Defining Colonization And Infection

   Recent literature has begun to differentiate between colonization and infection. There is much discussion as to when colonization stops and infection begins. Colonization is defined as the presence of proliferating bacteria without a host response.2,3 These bacteria may be present due to the natural flora, environmental or endogenous factors. Colonization generally does not impede healing and has been shown in small amounts to accelerate healing.6 Identifying and measuring host response is still difficult.    Infection is the invasion of proliferating bacteria not only on the surface of the wound but into deeper, healthy viable tissue on the periphery of the wound. Infection will elicit a host response. In the presence of infection, the host’s immune response is not sufficient to eliminate or overcome the effect of the bacteria.2 At this point, the equilibrium now favors bacterial proliferation and infection will impede healing.    Recently, researchers have postulated that there is a critical point between colonization and infection, which is termed critical colonization.2,6 Again, critical colonization is more of a theoretical concept at this point as it has not yet been established in the scientific literature. The ability to differentiate clinically between colonization and critical colonization is nearly impossible in today’s environment. Future tests and research may improve the practitioner’s ability to make this important distinction. For now, however, critical colonization has yet to be quantified.

Assessing The Impact Of Bioburden

   Bioburden is the local response that bacteria cause by colonizing a wound. Research has shown it is not the presence of organisms that is important but the level of bacterial growth.5 Bioburden is the number of microorganisms that inhabit a wound. Researchers have shown that when bioburden reaches levels >105 bacteria per gram of tissue, it can cause wound infection.5,6 When bioburden levels >106, wound healing is impeded.5 Other authors found that wounds with a bioburden >106 had a healing rate of 0.05 cm per week.3 When bioburden ranged between 105 to 106, the wound healing rate was 0.15 cm per week. When patients had no bioburden in the wound, the healing rate was 0.2 cm of epithelialization per week.3    Clinically evaluating the quantity of bacteria present can be difficult. A delay in wound healing may be the clinician’s only finding in a wound with a high bioburden.6 A wound with a high bioburden may have more exaggerated clinical symptoms than that of a similar wound. Hypergranular tissue that is bright pink and bleeds easily can also be a sign of high bioburden.    Early during the inflammatory stage when the neutrophils are clearing debris, they are also recruiting inflammatory cells. Neutrophils are only present for a few days unless the bioburden is high. If this is the case, inhibitors of the neutrophils turn off and the wound is delayed or trapped in the inflammatory phase.    A high bioburden also influences the concentration of matrix metalloproteinases (MMPs). Matrix metalloproteinases are released by various cells including inflammatory cells. Macrophages are responsible for releasing MMPs as well.7,8 A high bioburden retards the wound in the inflammatory phase, thus recruiting more inflammatory cells. This in turn increases the concentration of MMPs. When the concentration of MMPs is unusually high, tissue inhibitors of metalloproteinases (TIMP) are outnumbered.    MMPs are responsible for the destruction of the extracellular matrix (ECM). In a healthy wound, this would facilitate the migration of cells through the ECM and allow for granulation. In the chronic or highly bacteria-burdened wound, the MMPs can digest all of the ECM and growth factors present.7,8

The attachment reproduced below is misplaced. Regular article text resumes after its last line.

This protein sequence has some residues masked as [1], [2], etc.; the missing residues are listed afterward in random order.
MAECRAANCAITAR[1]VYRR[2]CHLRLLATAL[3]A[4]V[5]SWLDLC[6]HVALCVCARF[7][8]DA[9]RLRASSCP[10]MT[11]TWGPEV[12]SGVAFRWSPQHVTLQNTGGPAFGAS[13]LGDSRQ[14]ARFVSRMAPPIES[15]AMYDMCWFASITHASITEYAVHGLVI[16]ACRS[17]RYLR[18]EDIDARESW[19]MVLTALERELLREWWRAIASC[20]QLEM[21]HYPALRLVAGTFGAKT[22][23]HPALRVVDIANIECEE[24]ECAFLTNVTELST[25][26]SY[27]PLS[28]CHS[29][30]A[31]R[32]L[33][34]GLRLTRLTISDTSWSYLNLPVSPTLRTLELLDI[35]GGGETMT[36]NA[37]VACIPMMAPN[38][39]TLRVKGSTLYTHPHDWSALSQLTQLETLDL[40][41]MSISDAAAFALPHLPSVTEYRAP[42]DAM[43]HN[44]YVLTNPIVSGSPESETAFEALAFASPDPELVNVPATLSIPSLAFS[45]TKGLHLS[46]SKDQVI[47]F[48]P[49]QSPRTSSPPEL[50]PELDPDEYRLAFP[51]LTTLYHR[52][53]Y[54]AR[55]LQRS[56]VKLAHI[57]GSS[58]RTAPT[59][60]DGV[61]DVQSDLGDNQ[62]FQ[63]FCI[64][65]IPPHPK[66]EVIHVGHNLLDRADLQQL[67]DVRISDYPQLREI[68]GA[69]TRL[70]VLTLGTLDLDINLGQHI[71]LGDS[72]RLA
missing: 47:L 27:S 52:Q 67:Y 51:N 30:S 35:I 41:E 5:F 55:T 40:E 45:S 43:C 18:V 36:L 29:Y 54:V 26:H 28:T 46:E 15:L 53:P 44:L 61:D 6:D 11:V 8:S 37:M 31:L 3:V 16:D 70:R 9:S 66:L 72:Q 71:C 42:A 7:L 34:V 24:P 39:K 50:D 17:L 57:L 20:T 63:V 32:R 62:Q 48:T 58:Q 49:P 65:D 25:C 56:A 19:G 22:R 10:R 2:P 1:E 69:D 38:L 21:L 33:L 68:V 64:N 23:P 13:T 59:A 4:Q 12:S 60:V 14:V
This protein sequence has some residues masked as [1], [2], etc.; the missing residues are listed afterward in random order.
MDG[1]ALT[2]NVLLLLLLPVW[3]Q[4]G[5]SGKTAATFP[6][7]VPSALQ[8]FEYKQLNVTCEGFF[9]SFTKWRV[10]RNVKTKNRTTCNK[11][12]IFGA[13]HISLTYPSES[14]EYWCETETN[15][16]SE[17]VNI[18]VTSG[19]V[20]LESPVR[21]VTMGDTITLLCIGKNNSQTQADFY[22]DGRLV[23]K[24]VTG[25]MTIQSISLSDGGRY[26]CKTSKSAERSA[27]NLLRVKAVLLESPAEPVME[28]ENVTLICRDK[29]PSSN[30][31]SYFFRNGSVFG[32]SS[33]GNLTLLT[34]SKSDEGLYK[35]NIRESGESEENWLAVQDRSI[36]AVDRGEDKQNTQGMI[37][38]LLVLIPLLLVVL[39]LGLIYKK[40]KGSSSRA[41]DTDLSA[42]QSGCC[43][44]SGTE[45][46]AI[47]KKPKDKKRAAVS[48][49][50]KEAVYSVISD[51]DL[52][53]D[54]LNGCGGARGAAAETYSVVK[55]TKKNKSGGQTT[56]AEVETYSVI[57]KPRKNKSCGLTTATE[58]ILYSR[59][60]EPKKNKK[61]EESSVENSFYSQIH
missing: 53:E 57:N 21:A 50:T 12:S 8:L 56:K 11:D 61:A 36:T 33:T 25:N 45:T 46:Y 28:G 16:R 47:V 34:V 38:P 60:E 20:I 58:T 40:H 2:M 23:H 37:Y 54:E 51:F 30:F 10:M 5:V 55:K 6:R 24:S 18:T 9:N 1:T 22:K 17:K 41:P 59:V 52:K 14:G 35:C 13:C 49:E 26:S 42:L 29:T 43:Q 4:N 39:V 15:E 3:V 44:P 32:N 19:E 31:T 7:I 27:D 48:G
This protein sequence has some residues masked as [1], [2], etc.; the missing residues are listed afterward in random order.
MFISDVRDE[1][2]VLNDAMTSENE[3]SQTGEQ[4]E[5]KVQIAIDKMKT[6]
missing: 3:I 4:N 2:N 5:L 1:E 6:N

Assessing Infected Wounds And Selecting An Appropriate Treatment Course